“Fully scalable” in NBCU terms means its ID graph is expected to include 200 million individual NBCU IDs by the end of this year, in addition to 100 million households by 2023.
NBCU is opening up more and more of its inventory programmatically.
“NBCU is converting more and more of its linear inventory into digital, addressable and biddable supply,” said Ryan McConville, EVP of ad platforms and operations.
But in TV land, programmatic buying still has its manual components, starting with the RFP process. NBCU is building a more automated workflow by leaning into partnerships with Mediaocean and Salesforce.
Mediaocean is turning its ad platform, Prisma, omnichannel. The final rollout will “incorporate linear TV and digital video into one converged workflow, which will support cross-platform deals,” said Mediaocean’s chief product officer, Anupam Gupta.
Enter Salesforce, with NBCU APIs housed in its Media Cloud product. Together, the trio makes up an “entirely new automation layer between publisher and agency order management,” McConville said.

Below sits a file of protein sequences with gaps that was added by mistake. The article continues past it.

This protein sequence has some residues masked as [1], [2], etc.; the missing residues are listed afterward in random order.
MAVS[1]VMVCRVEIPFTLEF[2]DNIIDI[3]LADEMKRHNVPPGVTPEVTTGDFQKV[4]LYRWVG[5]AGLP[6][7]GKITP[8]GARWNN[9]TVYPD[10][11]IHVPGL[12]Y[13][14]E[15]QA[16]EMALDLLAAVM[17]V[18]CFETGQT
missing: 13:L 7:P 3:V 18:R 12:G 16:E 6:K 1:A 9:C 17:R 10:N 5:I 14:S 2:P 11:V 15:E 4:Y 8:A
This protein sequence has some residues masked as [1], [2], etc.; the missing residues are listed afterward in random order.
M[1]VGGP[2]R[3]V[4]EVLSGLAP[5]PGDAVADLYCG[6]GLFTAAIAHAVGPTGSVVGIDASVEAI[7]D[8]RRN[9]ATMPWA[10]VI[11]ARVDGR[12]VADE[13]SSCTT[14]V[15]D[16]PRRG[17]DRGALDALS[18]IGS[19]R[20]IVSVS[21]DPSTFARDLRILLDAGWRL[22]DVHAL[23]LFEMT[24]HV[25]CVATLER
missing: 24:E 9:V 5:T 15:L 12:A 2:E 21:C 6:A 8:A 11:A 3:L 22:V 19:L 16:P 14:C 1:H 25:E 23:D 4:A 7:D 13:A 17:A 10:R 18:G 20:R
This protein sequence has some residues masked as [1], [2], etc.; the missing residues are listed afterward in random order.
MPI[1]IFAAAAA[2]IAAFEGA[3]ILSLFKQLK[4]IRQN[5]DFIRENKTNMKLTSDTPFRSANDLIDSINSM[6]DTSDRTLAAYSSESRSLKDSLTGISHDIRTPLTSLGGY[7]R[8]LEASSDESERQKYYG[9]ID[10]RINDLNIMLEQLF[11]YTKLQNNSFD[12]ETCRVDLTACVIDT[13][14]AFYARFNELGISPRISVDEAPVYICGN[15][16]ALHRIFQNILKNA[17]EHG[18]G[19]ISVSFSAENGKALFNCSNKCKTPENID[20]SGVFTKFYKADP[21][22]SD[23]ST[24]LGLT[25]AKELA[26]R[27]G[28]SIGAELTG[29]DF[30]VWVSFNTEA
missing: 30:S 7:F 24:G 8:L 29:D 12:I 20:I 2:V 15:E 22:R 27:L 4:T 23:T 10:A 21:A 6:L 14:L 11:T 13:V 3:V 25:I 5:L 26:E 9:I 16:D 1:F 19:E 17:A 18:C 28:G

Here’s what that looks like: Starting this year, when buyers submit RFPs through Prisma, Salesforce synchronization takes place through Media Cloud. The RFP moves into One Platform’s proposal pipeline. With a centralized workflow, advertisers can optimize efficiency throughout the campaign lifespan.
“Just imagine saving 20% of your time,” McConville said, which is the idea behind automating the bridges between agencies and publishers, from disparate order management systems to even emails and phone calls.
NBCU rolled out programmatic guaranteed on Peacock last quarter with The Trade Desk and DV360, two of its original DSP partners. Amobee, Beeswax (now owned by NBCU parent company Comcast) and Xandr also joined the list.
Starting in Q2, NBC will also offer private marketplace buying in Q2 for Peacock, including its linear channels and premium live events, McConville said.